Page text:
August 06, 2001
10,000 ISRAELIS MARCH FOR PEACE IN TEL AVIV (3:20)
Rafael Krafft reports from Tel Aviv on warnings issued by Israel and the Palestinians which hint at continuing and escalating bloodshed. Israel published a list of seven “main terrorists” it wants arrested by the Palestinians – with the implication that they could be targeted for attack if they remain free. There are, however, less publicized efforts at reconciliation which continue alongside the cycle of violence. This weekend, 10,000 Israeli peace activists marched in Tel Aviv.
ENERGY DEPARTMENT PONDERS CONSUMER USES OF RADIOACTIVE SCRAP METAL (4:30)
Kellia Ramares reports on the US Department of Energy’s intention to prepare a Programmatic Environmental Impact Statement on policy alternatives for disposing of DOE scrap metal that may have residual surface radioactivity. Carbon steel and stainless steel are primarily at issue, but the policy to be developed would also cover, aluminum, lead, and precious metals. Those radioactive scrap metals could wind up in a host of household products.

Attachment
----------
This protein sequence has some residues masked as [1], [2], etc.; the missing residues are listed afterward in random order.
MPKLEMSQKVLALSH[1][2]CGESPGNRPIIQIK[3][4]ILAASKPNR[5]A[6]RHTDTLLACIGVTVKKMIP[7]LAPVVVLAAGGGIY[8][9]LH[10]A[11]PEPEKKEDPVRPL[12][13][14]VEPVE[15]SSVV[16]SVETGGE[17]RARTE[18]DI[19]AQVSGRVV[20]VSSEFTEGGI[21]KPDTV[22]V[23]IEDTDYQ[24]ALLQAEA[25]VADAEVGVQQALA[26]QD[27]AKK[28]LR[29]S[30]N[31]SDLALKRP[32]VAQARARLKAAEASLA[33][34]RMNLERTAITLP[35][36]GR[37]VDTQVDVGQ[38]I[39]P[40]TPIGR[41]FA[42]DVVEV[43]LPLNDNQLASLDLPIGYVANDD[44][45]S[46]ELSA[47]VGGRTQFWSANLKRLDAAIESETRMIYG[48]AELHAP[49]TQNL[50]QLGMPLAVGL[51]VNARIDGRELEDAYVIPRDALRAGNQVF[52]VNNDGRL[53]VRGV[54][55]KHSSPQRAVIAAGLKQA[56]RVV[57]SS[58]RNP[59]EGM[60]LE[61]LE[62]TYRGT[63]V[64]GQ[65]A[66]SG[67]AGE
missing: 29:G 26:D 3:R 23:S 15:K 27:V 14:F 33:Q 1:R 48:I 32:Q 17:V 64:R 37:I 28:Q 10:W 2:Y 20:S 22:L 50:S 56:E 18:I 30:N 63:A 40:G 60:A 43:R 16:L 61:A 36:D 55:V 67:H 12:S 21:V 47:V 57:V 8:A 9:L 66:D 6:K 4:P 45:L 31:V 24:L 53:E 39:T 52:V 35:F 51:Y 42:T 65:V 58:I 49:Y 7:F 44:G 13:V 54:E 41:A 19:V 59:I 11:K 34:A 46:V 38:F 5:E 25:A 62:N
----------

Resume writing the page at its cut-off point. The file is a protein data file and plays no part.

LEADERSHIP CRISIS AT THE SOUTHERN CHRISTIAN LEADERSHIP CONFERENCE (5:00)
Host Verna Avery-Brown speaks with Atlanta Journal-Constitution reporter Ernie Suggs on the struggle for control of the Southern Christian Leadership Conference. Martin Luther King III is facing the biggest battle of his career in his attempt to respond to criticism of his leadership of the cornerstone organization of the struggle for civil rights in the 1960s.
CANADA’S FIRST PEOPLES QUESTION RESOURCE POLICY (3:07)
Thatcher Collins reports from Penticton, British Columbia, where about twelve hundred people gathered for the 12th Annual Protecting Mother Earth Conference, organized by the Indigenous Environmental Network. With energy policy and lumber agreements taking center stage in both North and South America, the natural resources owned by indigenous people are increasingly under development pressure. But as conference speakers pointed out, resource extraction brings environmental consequences that directly harm indigenous people, and indirectly harm everyone else.
WHERE’S BUSH’S EDUCATION POLICY HEADED? (3:00)
Free Speech Radio News’ Ellen Ratner recently talked to U.S. Education Secretary Rod Paige about the President Bush’s education plan, and has these thoughts.